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Leveraging Technology to Prepare our Students for the Changing Nature of Work

Elizabeth Krishnan, Associate Director, Career Center

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When students sit down in our offices and declare with apprehensive defiance that they “don’t want to work in a cubicle” they are communicating both a longing for “something more” than workplace confinement and also worry that their longing may be unrealistic in the workplace. This disconnect between the very mobile, virtual, agile workplace of today and students perceptions of cubicle confinement (and perhaps creative and spiritual confinement) reflects the challenge we all experience in keeping pace with the technologies driving change in the way we do our work.

Here is a sample of some products that are revolutionizing the workplace. Test your knowledge by indicating the technologies you are familiar with and then click submit to get your results.

 

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This survey was closed on Mar. 4, 2014. Thank you for your time!

 

What do these technologies all have in common? They were innovated in the Bay Area (more than 50% of which were founded in the last 6 years) and they are representative of technologies that are rapidly changing the nature of work across the globe as communities, collaborations, and skill-building turn virtual.

The Institute of the Future, a non-profit organization in Palo Alto dedicated to researching trends into the future in areas such as work and higher education, highlights five characteristics of what they call the “amplified individual” at work. Amplified individuals use technologies to expand their capabilities by drawing on the collective intelligence of others.

 
  • iconSocial

    All of us can probably relate to those days when we feel overwhelmed by the sheer volume of disparate information flying out of our screens and swirling in our heads. We now have the tools to filter for relevant information by participating in virtual communities where information is ranked and tagged according to community opinion of quality.

 
 
 
  • iconCollective

    The collective individual knows how to “crowdsource” to solve problems and “crowdfund” to implement new products and ideas.

  • iconImprovisational

    With so many readily accessible tools for communication and collaboration, individuals now have the capacity to create infrastructure and pool resources to do work that is no longer reliant on large organizations. The concept of innovation in a Silicon Valley garage has gone virtual.

  • iconAugmented

    To manage the global capacity for communication, access to information, and data synthesis, we now have tools that augment our abilities.

 

Applications for the Jesuit University in Silicon Valley

Given the startling reality that the average lifespan of a company in the S&P 500 index of leading US companies is now 15 years (compared to 67 years in the 1920’s, Innosight Executive Briefing 2012), these technologies can be leveraged to educate our students for an entrepreneurial mindset – to teach our students to be resourceful, creative, independent thinkers, savvy with tools for virtual collaboration, and able to respond to changes in industry with agility and curiosity.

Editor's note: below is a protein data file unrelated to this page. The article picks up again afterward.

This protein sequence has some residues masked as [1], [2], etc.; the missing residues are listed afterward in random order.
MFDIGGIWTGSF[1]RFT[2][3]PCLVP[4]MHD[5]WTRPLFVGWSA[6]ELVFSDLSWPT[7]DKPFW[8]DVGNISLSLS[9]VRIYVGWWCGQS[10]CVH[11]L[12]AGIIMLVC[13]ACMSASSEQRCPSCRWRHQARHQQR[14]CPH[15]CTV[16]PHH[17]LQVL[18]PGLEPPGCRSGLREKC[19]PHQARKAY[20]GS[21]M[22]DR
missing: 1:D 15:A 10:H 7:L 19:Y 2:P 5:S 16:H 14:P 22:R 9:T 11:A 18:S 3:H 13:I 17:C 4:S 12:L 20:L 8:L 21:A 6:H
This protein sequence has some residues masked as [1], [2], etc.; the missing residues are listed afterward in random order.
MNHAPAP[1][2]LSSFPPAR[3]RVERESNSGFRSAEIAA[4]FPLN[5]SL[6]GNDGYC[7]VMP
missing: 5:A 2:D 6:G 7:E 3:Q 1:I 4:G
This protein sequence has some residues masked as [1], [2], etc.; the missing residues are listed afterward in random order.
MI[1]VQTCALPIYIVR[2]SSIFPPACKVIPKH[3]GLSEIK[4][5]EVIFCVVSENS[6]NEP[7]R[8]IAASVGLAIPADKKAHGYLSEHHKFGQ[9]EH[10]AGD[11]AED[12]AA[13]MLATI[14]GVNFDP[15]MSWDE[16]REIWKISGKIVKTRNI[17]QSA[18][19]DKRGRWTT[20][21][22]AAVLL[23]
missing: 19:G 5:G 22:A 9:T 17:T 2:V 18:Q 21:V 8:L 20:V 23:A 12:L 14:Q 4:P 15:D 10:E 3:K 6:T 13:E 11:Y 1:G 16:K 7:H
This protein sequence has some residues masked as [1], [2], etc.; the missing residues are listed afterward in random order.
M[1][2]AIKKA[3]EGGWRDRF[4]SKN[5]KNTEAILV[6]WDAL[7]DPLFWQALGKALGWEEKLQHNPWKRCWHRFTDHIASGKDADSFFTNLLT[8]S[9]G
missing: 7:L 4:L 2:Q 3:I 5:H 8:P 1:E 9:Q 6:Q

We can use these technologies to prepare students to engage in work for the common good.

We can use these technologies to provide “blended learning” opportunities in which a physical location is not always the pre-requisite for learning and skill development.

As career counselors, we can educate for the responsible use of these technologies so that we do not lose sight of nurturing our students’ spirit and attending to their developing sense of self and vocation.

By virtue of living in Silicon Valley in the 21st century, none of us is immune from what T.S. Elliot described in his poem Burnt Norton, published in 1936, as “strained time-ridden faces distracted from distraction by distraction.” We know what it’s like to feel scattered somewhere between the tabs on our computer - a computer click away from Gmail or Facebook, or a swift tap between applications on our phone. Under these conditions, it takes considerable intentionality to attend inwardly before we pursue technology to move our inspiration forward.

William James writes in The Principles of Psychology, “[T]he faculty of voluntarily bringing back a wandering attention, over and over again, is the very root of judgment, character, and will…An education which would improve this faculty would be the education par excellence.”

Before we go virtual, the career counseling process involves helping our students attend to their own, not yet articulated knowing – their unfolding sense of their interests and talents, the seedlings of their longings, the places where their inspiration fires. The discernment needed to be whole in the workplace and to be able to sustain the concentration that William James calls for, begins with inward attention to those places where technology would only be a hindrance.

In the book, The Heart of Higher Education; A Call to Renewal, Parker Palmer writes “…[In] higher education we have become so enamored of technology that we forget about the power of those person-to person, face-to-face ‘live encounters’ that animate the human spirit in a way nothing else can. High tech can supplement and amplify ‘high touch,’ but it can never replace it.”

A Jesuit education can provide the balance needed for our graduates to leverage technologies to move their unfolding sense of vocation forward.

 
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